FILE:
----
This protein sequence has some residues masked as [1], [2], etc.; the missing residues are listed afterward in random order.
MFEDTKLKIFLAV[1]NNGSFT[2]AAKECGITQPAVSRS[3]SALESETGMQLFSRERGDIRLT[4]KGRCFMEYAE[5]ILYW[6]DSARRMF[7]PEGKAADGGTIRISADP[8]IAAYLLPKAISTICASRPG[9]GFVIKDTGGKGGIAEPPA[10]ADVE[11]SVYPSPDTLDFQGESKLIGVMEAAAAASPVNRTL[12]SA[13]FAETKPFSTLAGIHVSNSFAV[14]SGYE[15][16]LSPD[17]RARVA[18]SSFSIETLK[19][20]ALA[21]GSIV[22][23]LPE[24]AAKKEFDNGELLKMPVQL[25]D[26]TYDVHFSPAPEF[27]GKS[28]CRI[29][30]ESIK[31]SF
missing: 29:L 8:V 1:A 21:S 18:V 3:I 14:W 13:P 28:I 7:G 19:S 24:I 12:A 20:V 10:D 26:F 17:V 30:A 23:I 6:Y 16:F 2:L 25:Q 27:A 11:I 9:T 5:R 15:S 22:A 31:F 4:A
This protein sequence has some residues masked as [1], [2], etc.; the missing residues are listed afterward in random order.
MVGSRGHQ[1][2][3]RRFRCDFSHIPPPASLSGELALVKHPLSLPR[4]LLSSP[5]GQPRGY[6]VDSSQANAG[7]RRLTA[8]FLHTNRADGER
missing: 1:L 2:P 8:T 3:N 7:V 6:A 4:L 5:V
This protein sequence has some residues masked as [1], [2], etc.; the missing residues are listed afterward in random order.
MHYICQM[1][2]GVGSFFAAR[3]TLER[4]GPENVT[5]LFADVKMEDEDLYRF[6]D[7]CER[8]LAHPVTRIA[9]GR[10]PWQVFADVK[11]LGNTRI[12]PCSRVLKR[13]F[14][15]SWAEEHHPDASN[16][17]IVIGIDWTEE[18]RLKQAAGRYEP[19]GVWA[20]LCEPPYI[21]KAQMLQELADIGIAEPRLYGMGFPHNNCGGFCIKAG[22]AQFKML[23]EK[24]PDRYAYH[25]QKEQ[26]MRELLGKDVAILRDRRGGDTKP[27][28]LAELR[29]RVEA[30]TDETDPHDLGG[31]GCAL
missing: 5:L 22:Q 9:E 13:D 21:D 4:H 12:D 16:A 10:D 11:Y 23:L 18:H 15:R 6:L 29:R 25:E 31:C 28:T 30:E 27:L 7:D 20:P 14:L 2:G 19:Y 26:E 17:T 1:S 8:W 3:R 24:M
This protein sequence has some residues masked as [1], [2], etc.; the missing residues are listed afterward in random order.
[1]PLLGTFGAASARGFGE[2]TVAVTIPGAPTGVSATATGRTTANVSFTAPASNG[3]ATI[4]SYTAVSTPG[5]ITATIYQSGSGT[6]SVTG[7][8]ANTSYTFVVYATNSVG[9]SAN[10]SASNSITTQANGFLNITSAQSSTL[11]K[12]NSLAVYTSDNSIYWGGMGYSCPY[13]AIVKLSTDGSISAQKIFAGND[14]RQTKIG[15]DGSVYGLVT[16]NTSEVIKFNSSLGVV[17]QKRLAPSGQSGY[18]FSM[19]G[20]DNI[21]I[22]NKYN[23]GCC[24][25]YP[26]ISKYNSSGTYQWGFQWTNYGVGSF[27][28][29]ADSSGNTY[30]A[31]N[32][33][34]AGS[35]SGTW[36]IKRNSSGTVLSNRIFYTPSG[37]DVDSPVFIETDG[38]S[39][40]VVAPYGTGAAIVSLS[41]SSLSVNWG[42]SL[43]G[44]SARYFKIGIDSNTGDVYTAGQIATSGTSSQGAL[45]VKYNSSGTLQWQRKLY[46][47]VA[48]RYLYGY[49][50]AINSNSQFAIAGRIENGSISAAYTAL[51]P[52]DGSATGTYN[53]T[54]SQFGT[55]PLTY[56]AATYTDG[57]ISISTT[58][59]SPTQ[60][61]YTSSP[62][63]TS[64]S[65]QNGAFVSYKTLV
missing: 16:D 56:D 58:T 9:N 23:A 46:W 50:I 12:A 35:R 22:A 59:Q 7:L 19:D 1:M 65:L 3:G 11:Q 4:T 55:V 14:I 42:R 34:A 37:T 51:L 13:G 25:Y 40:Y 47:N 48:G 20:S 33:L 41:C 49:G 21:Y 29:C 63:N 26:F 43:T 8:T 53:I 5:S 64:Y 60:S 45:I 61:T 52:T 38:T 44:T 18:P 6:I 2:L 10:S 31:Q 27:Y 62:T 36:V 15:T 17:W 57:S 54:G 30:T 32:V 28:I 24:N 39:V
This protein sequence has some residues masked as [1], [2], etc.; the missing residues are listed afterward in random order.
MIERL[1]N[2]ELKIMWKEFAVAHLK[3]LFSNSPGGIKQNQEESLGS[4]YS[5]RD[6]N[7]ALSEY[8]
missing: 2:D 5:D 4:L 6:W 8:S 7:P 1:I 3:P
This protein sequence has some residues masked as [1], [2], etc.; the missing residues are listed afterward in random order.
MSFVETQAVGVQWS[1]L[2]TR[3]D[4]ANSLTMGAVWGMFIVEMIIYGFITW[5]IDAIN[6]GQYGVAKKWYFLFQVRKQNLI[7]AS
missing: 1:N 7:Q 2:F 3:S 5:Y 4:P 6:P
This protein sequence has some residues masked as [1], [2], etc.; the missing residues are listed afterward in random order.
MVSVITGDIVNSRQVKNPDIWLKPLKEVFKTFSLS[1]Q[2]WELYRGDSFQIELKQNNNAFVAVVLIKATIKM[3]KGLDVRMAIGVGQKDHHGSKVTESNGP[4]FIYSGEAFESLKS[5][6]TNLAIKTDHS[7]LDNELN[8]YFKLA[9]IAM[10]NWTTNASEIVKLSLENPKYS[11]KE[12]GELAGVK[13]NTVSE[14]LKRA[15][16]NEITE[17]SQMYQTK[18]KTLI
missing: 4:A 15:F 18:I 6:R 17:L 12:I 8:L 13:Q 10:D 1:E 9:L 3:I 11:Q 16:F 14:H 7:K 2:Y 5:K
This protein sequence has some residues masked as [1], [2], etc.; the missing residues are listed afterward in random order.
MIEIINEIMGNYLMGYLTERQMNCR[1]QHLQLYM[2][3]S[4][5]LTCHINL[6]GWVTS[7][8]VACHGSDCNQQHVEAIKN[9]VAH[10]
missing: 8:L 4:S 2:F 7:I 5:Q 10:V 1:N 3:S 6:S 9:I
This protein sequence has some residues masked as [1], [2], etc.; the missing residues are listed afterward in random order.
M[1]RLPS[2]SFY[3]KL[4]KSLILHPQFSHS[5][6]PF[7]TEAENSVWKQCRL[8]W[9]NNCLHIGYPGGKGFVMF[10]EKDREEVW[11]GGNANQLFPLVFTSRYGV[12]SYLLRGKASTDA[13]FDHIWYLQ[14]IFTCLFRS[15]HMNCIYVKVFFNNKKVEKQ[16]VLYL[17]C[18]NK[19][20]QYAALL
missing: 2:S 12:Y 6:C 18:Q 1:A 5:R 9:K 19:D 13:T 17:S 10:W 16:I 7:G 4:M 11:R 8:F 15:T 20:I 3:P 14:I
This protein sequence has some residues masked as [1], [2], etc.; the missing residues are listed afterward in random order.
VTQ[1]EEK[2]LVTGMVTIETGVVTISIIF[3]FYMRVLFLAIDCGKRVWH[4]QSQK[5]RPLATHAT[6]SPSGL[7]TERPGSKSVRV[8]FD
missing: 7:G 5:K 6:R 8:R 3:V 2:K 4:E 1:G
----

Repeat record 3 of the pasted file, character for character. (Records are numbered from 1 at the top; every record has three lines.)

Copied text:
This protein sequence has some residues masked as [1], [2], etc.; the missing residues are listed afterward in random order.
MHYICQM[1][2]GVGSFFAAR[3]TLER[4]GPENVT[5]LFADVKMEDEDLYRF[6]D[7]CER[8]LAHPVTRIA[9]GR[10]PWQVFADVK[11]LGNTRI[12]PCSRVLKR[13]F[14][15]SWAEEHHPDASN[16][17]IVIGIDWTEE[18]RLKQAAGRYEP[19]GVWA[20]LCEPPYI[21]KAQMLQELADIGIAEPRLYGMGFPHNNCGGFCIKAG[22]AQFKML[23]EK[24]PDRYAYH[25]QKEQ[26]MRELLGKDVAILRDRRGGDTKP[27][28]LAELR[29]RVEA[30]TDETDPHDLGG[31]GCAL
missing: 5:L 22:Q 9:E 13:D 21:D 4:H 12:D 16:A 10:D 11:Y 23:L 18:H 15:R 6:L 29:R 25:E 31:C 28:T 30:E 27:L 7:D 20:P 14:L 2:G 19:Y 26:E 17:T 1:S 8:W 3:R 24:M